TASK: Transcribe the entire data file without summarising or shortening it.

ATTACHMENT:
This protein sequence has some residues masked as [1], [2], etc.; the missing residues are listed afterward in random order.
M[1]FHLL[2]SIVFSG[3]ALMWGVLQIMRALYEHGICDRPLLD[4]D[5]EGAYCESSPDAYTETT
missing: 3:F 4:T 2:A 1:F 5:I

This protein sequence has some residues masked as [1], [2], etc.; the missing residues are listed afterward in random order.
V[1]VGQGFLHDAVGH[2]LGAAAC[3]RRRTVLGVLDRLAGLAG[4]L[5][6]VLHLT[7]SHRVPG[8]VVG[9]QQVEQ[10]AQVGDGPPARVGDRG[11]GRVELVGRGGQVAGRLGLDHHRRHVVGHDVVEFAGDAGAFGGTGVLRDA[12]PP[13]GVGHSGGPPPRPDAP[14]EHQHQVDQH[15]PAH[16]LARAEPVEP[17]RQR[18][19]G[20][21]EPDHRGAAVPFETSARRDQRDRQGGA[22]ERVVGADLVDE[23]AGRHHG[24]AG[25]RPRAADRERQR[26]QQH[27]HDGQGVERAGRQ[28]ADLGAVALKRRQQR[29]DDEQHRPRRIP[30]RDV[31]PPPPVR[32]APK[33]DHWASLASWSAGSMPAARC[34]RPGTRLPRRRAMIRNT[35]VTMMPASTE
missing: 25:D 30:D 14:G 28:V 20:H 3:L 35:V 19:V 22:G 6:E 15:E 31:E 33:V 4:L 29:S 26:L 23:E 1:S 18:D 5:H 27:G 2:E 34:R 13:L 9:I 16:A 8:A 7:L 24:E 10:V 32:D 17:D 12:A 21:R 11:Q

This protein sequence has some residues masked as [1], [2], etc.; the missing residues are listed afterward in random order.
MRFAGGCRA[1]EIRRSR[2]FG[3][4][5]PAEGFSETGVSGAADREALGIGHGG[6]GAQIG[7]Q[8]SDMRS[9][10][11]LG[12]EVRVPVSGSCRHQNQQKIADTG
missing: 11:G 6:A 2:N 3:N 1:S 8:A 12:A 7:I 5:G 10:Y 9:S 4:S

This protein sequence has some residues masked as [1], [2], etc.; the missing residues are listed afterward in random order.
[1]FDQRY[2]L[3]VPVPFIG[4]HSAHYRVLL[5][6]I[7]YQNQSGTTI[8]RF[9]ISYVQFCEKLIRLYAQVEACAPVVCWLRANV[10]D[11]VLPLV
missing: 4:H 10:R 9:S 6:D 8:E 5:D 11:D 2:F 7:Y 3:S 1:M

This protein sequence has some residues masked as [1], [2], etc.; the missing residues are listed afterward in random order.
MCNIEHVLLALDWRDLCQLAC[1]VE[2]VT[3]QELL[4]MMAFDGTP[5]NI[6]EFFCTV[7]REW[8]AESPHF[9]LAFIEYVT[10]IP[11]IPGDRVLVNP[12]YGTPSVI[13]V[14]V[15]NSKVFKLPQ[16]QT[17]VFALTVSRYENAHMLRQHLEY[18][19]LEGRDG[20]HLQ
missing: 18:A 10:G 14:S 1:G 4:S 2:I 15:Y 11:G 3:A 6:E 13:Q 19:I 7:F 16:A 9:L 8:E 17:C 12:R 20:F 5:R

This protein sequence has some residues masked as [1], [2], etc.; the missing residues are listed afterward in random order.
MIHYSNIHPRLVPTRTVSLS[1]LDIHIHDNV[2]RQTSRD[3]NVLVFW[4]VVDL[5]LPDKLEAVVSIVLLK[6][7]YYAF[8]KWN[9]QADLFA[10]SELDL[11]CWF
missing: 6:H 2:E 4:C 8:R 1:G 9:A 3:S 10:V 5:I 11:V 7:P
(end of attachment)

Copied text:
This protein sequence has some residues masked as [1], [2], etc.; the missing residues are listed afterward in random order.
M[1]FHLL[2]SIVFSG[3]ALMWGVLQIMRALYEHGICDRPLLD[4]D[5]EGAYCESSPDAYTETT
missing: 3:F 4:T 2:A 1:F 5:I

This protein sequence has some residues masked as [1], [2], etc.; the missing residues are listed afterward in random order.
V[1]VGQGFLHDAVGH[2]LGAAAC[3]RRRTVLGVLDRLAGLAG[4]L[5][6]VLHLT[7]SHRVPG[8]VVG[9]QQVEQ[10]AQVGDGPPARVGDRG[11]GRVELVGRGGQVAGRLGLDHHRRHVVGHDVVEFAGDAGAFGGTGVLRDA[12]PP[13]GVGHSGGPPPRPDAP[14]EHQHQVDQH[15]PAH[16]LARAEPVEP[17]RQR[18][19]G[20][21]EPDHRGAAVPFETSARRDQRDRQGGA[22]ERVVGADLVDE[23]AGRHHG[24]AG[25]RPRAADRERQR[26]QQH[27]HDGQGVERAGRQ[28]ADLGAVALKRRQQR[29]DDEQHRPRRIP[30]RDV[31]PPPPVR[32]APK[33]DHWASLASWSAGSMPAARC[34]RPGTRLPRRRAMIRNT[35]VTMMPASTE
missing: 25:D 30:D 14:G 28:V 20:H 3:L 35:V 19:V 22:G 6:E 15:E 31:E 33:V 4:L 29:S 26:L 23:E 1:S 18:D 5:H 27:G 2:E 34:R 13:L 9:I 16:A 8:A 7:L 24:E 10:V 32:D 17:D 12:A 21:R 11:Q

This protein sequence has some residues masked as [1], [2], etc.; the missing residues are listed afterward in random order.
MRFAGGCRA[1]EIRRSR[2]FG[3][4][5]PAEGFSETGVSGAADREALGIGHGG[6]GAQIG[7]Q[8]SDMRS[9][10][11]LG[12]EVRVPVSGSCRHQNQQKIADTG
missing: 11:G 6:A 2:N 3:N 1:S 8:A 12:A 7:I 5:G 10:Y 9:S 4:S

This protein sequence has some residues masked as [1], [2], etc.; the missing residues are listed afterward in random order.
[1]FDQRY[2]L[3]VPVPFIG[4]HSAHYRVLL[5][6]I[7]YQNQSGTTI[8]RF[9]ISYVQFCEKLIRLYAQVEACAPVVCWLRANV[10]D[11]VLPLV
missing: 4:H 10:R 9:S 6:D 8:E 5:D 11:D 2:F 7:Y 3:S 1:M

This protein sequence has some residues masked as [1], [2], etc.; the missing residues are listed afterward in random order.
MCNIEHVLLALDWRDLCQLAC[1]VE[2]VT[3]QELL[4]MMAFDGTP[5]NI[6]EFFCTV[7]REW[8]AESPHF[9]LAFIEYVT[10]IP[11]IPGDRVLVNP[12]YGTPSVI[13]V[14]V[15]NSKVFKLPQ[16]QT[17]VFALTVSRYENAHMLRQHLEY[18][19]LEGRDG[20]HLQ
missing: 18:A 10:G 14:S 1:G 4:S 2:I 15:Y 11:G 3:A 6:E 13:Q 19:I 7:F 16:A 9:L 8:E 17:C 12:R 20:F 5:R

This protein sequence has some residues masked as [1], [2], etc.; the missing residues are listed afterward in random order.
MIHYSNIHPRLVPTRTVSLS[1]LDIHIHDNV[2]RQTSRD[3]NVLVFW[4]VVDL[5]LPDKLEAVVSIVLLK[6][7]YYAF[8]KWN[9]QADLFA[10]SELDL[11]CWF
missing: 6:H 2:E 4:C 8:R 1:G 9:A 3:S 10:V 5:I 11:V 7:P